“This week, we experienced the rare phenomenon of a total eclipse. Humanity from around the world came together to be a part of something larger than all of us — the union of two unlikely lovers in our galaxy, crossing paths and mesmerizing the world with their cosmic kiss. The sun and the moon exist in the same galaxy, serving a similar purpose — to sustain life on earth under the umbrella of their watchful care. Yet, as similar as their purposes are, these intrinsic forces of light exist in completely opposite paradigms. Literally, they are the difference of night and day. Both are essential to our survival. It strikes me as significant that this event occurred in the recent wake of heated racism and rioting; during a time when terrorist attacks around the world seem to be in the news on the regular. A time when the political polarization in our country is palpable. A time when there is much angst at the intersection of our LGBTQ and religious communities. It’s as if the universe itself were belting out a LOUD and POWERFUL song all about the blinding light that has the potential to transform us when we eclipse with our opposites. And the best part is, the sun still gets to be the sun, and the moon still gets to be the moon, each standing in the beauty of their individuality.”
As the evening grew and the stadium filled to maximum capacity, the feeling of emotional intimacy among concert goers did not diminish. Through tears, a friend of mine expressed that he fled Utah 15 years ago when he came out. He needed to feel safe and start his life over. But he was able to return that night for the first time and sing in a choir on stage, with his sister by his side. That meant the world to him. Another friend related that it was incredibly emotional for him to perform as a gay man on stage and see his brother in the crowd, wearing a rainbow shirt in support of him – the same brother who refused to attend his wedding with his husband the year before. While Imagine Dragons gave the most joyful performance I’ve ever seen, I had the chance to dance out in the crowd next to a lovely friend of mine who recently came out as bisexual. I looked over at her amid the confetti and the flashing lights. For a moment, the world stood still as I watched tears stream down her face and I was changed by the beauty of that moment.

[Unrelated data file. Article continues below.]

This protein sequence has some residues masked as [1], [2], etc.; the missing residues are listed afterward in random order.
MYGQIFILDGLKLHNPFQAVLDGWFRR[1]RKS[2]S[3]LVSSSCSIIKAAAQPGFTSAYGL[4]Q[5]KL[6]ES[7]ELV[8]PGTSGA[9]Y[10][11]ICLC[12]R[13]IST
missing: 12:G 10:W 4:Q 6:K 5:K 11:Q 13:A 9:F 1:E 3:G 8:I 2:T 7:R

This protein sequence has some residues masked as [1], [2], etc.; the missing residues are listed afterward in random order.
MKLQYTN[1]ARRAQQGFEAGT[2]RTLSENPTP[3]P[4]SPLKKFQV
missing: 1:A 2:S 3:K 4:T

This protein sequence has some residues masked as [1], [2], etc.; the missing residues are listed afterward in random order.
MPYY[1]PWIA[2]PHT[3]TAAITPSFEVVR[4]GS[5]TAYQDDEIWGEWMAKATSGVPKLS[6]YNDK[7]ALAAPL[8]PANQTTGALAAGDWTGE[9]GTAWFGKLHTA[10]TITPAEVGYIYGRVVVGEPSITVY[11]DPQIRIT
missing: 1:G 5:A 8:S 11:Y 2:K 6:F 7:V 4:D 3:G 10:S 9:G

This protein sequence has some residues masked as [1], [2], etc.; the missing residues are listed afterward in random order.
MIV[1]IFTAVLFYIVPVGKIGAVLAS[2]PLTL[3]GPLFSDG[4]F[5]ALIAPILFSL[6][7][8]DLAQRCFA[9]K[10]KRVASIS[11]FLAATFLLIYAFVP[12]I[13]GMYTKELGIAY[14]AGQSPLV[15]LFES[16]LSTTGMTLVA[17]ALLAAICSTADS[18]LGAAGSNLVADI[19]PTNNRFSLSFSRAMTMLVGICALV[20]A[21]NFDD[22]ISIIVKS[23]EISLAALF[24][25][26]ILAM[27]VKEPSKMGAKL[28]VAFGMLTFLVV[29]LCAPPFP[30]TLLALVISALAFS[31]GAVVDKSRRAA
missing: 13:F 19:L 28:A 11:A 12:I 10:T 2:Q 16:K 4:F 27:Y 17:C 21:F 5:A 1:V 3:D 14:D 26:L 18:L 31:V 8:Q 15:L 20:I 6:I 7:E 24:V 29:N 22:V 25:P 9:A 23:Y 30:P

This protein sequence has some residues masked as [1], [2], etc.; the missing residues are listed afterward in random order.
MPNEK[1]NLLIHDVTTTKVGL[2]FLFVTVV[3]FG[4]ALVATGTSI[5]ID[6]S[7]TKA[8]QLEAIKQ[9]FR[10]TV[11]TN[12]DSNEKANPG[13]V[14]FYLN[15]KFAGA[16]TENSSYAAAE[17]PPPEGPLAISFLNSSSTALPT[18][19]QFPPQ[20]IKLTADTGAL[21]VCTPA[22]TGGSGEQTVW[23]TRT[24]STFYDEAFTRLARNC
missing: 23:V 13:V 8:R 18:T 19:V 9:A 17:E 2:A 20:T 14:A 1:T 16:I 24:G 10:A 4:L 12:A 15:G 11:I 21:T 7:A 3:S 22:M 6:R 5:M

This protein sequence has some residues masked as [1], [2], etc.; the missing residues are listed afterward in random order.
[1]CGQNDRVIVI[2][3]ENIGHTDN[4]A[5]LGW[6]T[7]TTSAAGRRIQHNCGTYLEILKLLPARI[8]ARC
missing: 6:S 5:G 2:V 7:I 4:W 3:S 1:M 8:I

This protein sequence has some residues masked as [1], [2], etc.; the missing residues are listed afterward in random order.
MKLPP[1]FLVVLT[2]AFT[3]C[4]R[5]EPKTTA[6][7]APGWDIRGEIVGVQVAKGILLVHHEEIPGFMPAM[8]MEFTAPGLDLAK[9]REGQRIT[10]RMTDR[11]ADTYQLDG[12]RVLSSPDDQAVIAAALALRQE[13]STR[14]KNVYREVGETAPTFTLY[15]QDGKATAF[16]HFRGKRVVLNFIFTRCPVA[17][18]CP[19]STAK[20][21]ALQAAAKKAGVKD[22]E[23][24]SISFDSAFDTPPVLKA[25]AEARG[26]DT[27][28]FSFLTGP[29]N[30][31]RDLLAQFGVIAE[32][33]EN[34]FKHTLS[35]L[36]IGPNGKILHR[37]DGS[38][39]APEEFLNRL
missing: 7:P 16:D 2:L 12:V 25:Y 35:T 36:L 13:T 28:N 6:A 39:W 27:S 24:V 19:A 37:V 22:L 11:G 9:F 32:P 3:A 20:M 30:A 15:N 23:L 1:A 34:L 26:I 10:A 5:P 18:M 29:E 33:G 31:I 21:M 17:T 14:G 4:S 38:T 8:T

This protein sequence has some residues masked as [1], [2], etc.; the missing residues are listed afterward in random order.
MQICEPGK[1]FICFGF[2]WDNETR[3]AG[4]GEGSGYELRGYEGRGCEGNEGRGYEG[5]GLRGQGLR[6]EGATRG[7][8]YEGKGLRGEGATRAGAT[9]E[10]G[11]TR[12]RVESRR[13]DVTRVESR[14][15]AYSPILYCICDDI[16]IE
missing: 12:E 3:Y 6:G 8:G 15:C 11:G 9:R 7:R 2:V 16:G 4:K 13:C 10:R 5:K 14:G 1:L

I could go on with the stories. And I’ve heard an earful from the concert’s critics. But the chance to eclipse with people in opposite paradigms and realize that we all just want to give light, was a transforming experience for me. May we continue to love loudly as we elevate every person wherever they may be in their respective place in this universe.
Thank you for your beautiful words Mindy.
Natasha Helfer Parker, LCMFT, CST can be reached at natashaparker.org and runs an online practice, Symmetry Solutions, which focuses on helping families and individuals with faith concerns, sexuality and mental health. She hosts the Mormon Mental Health and Mormon Sex Info Podcasts, writes a regular column for Sunstone Magazine and is the current president of the Mormon Mental Health Association. She has over 20 years of experience working with primarily an LDS/Mormon clientele.